My question here seems to be getting a lot of negative attention

Ruby on Rails - Invalid Date

This is an important question for me and I would like to hear some ways to improve this.

I take great pride in my posts, and want all of them to be top-quality. This was my first post to receive a negative feedback rating.

I tried creating a good post, but it looks like I came up short.

I am open to any suggestions or feedback. All insight is appreciated.

  • 15
    From the now-deleted post: you posted too much code; bring that back to a minimal sample that reproduces the problem. See How to create a Minimal, Complete, and Verifiable example.
    – Martijn Pieters Mod
    Aug 13, 2014 at 18:13
  • Thank you. Which code snippets should I delete? I thought all of them were important but maybe I don't need the User Controller or User.rb. I'll try deleting those first
    – Darkmouse
    Aug 13, 2014 at 18:15
  • 10
    The point is that those that help you should be able to reproduce your problem without needing to install a large number of moving parts. Try to see if you can simplify this in a new Rails environment with much less code.
    – Martijn Pieters Mod
    Aug 13, 2014 at 18:16
  • 8
    You were given a whole bunch of reasons why this is not a good post the last time you asked us what was wrong. You were also given advice on how to create a minimal reproduction of your problem.
    – Servy
    Aug 13, 2014 at 18:18
  • I always thought that more code was better, but I can see why some might be intimidated by the amount of code I had. Looks like I got carried away there. I tried to trim down the code to only the most important parts.
    – Darkmouse
    Aug 13, 2014 at 18:22
  • 13
    It wasn't so much about being intimidated by the amount of code, it was about having to parse the code to find the bits relevant to the problem. Aug 13, 2014 at 18:41
  • 2
    More code is better, a counterexample.
    – Jongware
    Aug 13, 2014 at 21:56
  • By "this question" do you mean this actual question? Okay, I'm being facetious, but only because the title of this question is too generic to be very useful. Aug 14, 2014 at 12:26
  • 2
    It seems worth pointing out that the original question, as phrased, is impossible to answer correctly. You did not say anywhere what the original format of your date was, which turned out to be the problem. If your function expects an input in an expected format, that's a possible point of failure that is at least as important as the code attempting to manipulate it later.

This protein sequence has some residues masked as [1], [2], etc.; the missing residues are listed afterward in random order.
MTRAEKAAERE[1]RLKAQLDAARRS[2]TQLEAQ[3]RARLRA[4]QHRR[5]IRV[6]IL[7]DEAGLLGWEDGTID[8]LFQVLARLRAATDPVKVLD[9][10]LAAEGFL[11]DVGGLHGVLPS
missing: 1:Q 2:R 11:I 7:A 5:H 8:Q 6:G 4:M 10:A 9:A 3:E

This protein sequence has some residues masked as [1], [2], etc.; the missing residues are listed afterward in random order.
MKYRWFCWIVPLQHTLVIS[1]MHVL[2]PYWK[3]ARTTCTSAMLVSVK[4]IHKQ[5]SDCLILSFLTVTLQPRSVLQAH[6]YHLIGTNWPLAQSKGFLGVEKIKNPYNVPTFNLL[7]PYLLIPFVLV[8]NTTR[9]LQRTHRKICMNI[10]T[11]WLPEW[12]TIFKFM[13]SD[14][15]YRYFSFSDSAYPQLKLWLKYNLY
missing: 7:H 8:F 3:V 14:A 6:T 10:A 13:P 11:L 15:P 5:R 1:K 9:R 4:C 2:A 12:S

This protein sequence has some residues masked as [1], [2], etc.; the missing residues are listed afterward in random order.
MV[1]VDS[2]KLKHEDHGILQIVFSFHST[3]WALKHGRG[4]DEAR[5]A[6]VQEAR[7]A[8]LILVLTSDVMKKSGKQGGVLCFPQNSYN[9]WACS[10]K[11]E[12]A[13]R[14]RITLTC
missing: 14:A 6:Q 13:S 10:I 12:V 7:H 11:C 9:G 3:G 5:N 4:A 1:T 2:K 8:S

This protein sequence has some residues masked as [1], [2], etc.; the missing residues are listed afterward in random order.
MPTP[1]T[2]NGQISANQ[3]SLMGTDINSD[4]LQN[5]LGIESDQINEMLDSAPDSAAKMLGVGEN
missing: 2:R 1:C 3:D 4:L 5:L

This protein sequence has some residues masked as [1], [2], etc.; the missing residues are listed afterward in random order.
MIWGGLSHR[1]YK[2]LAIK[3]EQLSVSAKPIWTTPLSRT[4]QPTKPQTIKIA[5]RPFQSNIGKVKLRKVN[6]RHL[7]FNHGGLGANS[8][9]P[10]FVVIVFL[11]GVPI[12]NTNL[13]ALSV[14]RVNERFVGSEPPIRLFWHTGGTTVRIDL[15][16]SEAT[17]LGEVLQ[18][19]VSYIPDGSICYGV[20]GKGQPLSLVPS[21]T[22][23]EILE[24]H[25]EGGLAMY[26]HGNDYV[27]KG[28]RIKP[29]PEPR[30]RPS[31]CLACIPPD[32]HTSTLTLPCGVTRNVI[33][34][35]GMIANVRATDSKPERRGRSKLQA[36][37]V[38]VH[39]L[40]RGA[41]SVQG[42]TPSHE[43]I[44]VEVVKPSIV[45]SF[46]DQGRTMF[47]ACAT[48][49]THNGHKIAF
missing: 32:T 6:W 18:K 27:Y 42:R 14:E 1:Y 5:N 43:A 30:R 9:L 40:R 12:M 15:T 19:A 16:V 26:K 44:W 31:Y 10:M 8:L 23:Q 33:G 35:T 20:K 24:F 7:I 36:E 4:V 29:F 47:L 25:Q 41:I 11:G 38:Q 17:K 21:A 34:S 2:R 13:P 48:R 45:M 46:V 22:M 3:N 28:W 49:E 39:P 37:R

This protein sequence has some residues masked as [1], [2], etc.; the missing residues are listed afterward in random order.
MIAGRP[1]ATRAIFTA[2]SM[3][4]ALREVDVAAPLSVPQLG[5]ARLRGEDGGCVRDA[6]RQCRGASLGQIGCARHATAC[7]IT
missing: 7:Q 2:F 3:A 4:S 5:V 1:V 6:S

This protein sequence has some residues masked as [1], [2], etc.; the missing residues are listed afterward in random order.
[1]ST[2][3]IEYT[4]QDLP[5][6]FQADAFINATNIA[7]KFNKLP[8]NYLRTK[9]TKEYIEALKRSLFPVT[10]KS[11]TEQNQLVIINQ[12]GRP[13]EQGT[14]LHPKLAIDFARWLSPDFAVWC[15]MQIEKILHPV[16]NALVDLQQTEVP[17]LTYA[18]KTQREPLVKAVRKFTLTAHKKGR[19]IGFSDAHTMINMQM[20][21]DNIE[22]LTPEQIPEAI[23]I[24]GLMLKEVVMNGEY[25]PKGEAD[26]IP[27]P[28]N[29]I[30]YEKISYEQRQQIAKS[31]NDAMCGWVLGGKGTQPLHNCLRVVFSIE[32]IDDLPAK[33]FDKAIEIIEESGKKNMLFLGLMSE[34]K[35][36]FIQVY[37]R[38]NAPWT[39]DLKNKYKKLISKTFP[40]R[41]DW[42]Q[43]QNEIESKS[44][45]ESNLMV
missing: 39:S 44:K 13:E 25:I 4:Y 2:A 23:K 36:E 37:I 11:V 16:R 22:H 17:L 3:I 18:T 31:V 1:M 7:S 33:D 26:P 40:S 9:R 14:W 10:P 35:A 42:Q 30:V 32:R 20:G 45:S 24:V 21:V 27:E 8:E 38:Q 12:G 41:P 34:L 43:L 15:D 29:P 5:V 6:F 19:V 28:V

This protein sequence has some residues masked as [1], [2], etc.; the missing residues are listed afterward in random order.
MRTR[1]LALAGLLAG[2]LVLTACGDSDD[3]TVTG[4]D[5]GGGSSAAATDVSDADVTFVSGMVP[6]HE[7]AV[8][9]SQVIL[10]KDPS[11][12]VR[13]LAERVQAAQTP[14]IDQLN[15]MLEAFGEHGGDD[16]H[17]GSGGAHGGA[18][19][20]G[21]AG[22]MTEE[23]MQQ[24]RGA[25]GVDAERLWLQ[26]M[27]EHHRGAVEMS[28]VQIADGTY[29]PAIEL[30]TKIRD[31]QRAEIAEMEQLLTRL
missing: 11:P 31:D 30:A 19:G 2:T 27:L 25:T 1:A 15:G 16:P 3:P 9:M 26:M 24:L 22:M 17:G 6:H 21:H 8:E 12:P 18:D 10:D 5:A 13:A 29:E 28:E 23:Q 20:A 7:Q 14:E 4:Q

– iabw
    Aug 14, 2014 at 12:32
  • @Jean-FrançoisCorbett Any suggestions for a better title? Everything more specific I can think of requires knowing what the problem is, e.g. "What can I do to improve a question with too much code in it?"
    – Michelle
    Aug 14, 2014 at 12:32
  • +1 for being interested in learning how to improve your questions.
    – Drew
    Aug 15, 2014 at 17:47

2 Answers 2


"More code is better" is not always true, unfortunately it is even rarely true. Why? Because:

  1. Even if the question looks interesting and well-formed, it still causes the TL DR problem (the same applies to text walls as well).
  2. And if it doesn't make the impression from the title and overall formatting, then it begins to look like a code dump.

That's why good questions should contain only valid and relevant code pieces—a minimal complete verifiable example. And it is not just "only the most important parts."

An MCVE is:

  1. Something that stops any speculations, clarifies your intent, methods and context (at least as much as code can do it).

  2. Something you can easily understand without any need to juggle the enormous amount of pieces in mind:

    Who wants to mentally debug some DI traversing through five classes or combine a class from ten pieces?—Very few and not every time.

  3. Something that can be easily set up on the answerer's machine and tested: